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  June 29, 2017

US Voters Aren't Buying the Russiagate Fixation


Award-winning author, journalist Max Blumenthal and The Real News' Aaron Mate discuss the ongoing media frenzy over Trump and Russia, as polls showing Americans are tiring of Russiagate and U.S.-Russia tensions remain high
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Aaron Maté: It's The Real News. I'm Aaron Maté.

Since Donald Trump's election, leading Democrats have claimed that he and Vladimir Putin are in cahoots. A new Pentagon intelligence report paints a starkly different picture of where things are at. The Defense Intelligence Agency has concluded that, quote, "The Kremlin is convinced the U.S. is laying the groundwork for regime change in Russia."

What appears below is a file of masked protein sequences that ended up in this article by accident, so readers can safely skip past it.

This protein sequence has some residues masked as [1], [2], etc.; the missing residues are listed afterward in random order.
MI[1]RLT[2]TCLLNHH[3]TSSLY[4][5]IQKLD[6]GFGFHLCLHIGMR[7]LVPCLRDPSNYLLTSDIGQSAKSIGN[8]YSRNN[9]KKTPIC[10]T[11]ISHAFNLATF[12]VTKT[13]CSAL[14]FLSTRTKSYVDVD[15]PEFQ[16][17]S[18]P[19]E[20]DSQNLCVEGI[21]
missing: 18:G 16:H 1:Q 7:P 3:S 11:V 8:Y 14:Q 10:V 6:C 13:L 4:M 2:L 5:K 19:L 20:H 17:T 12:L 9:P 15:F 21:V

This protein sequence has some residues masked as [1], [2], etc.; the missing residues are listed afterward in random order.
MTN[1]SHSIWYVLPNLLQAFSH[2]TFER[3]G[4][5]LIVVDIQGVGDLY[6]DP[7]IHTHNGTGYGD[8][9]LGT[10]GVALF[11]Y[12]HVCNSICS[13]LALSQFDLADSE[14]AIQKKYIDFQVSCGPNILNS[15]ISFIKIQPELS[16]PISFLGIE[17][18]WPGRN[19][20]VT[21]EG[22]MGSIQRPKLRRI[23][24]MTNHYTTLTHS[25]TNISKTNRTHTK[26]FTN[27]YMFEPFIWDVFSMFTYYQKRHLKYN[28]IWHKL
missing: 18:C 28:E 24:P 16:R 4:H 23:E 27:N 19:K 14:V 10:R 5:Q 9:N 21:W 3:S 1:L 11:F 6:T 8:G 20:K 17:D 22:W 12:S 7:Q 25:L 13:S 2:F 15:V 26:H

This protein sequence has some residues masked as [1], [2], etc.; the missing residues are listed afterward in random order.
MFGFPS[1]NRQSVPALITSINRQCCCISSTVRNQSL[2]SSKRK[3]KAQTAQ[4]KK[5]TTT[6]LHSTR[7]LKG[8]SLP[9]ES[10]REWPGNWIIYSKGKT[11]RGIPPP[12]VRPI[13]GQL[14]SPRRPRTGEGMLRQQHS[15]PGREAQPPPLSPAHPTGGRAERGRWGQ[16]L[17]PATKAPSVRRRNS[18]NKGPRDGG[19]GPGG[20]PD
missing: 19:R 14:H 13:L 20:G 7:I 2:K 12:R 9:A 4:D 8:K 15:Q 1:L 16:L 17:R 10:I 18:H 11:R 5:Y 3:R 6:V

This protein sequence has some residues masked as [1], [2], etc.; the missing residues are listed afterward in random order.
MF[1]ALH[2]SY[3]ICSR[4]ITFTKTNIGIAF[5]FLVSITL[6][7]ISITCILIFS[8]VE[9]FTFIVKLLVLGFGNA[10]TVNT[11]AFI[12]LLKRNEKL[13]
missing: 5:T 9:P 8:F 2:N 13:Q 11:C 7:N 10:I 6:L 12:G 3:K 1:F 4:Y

The report cites the events in Ukraine where the U.S. helped oust a pro-Russian president in 2014. The U.S. and Russia also remain at odds in Syria, where U.S. forces have targeted the Assad regime and its allies. A recent poll found that the majority of Russians see the U.S. as the single biggest military threat to their country.

Now, compare all of this to the ongoing hoopla over "Russiagate." Alleged Russian meddling and Trump-Russia collusion remains a political and media preoccupation. The most recent entry was a major story in the Washington Post. Among many things, it claimed a source deep within the Russian government told the U.S. that Putin had ordered a campaign to help elect Donald Trump. The report is based on interviews with dozens of unnamed officials.

Well, to discuss this report and Russiagate, I spoke to Max Blumenthal, award-winning author, journalist, and senior editor for AlterNet's Gray Zone project. And I began by quoting from the Washington Post story, which called the alleged Russian meddling, quote, "In political terms, the crime of the century."